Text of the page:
Mid-November 2020: Mature Oak Trees Have Shed Their Leaves - Northern Illinois

Yesterday, I posted a photo in the garden diary of the recently set buds on our very small caliper Northern Red Oak tree that was planted just this year.  In that post, I mentioned that both *that* young Oak tree AS WELL AS our two larger, more mature Oaks have lost all of their leaves.   Notable, I think - as we're seeing a very different timeline than last Fall/Winter.  

I posted this photo of both of the mature Oak trees in our backyard on December 16th 2019 - a little bit under a year ago - showing that both of the trees had A LOT of their leaves clinging to the limbs.  At the time, I poked around a little bit into the concept of foliar marcescence and how it might be a behavior that is aimed at assisting the tree by retaining some of the leaves until Spring to be used as an organic material delivery system when the tree needs it. 

Here's what those two same trees look like right now:  barren.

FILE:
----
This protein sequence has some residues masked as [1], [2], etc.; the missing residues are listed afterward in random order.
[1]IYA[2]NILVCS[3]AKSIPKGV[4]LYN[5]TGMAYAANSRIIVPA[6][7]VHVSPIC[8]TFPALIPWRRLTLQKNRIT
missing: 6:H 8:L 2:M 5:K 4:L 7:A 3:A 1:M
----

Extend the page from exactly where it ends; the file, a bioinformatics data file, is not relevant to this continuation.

Wonder what caused this change year-over-year.  It happened with another set of trees (more on that tomorrow), but in terms of changes this year, there were a few that are worth noting.  

First, we fed these two large Oak trees this year.  A little bit under a month ago, Davey fertilized them both.  And, one of them (but not both) were given a growth regulator to help manage the stress.  They both were also treated for the Two-lined Chestnut Borer by Davey around the same time as the fertilizer.  

One other thing of note, 2019 (not this season) seemed to be a "Mast Year" for the Oak tree in the foreground.  That's the same one that had growth regulator applied.  


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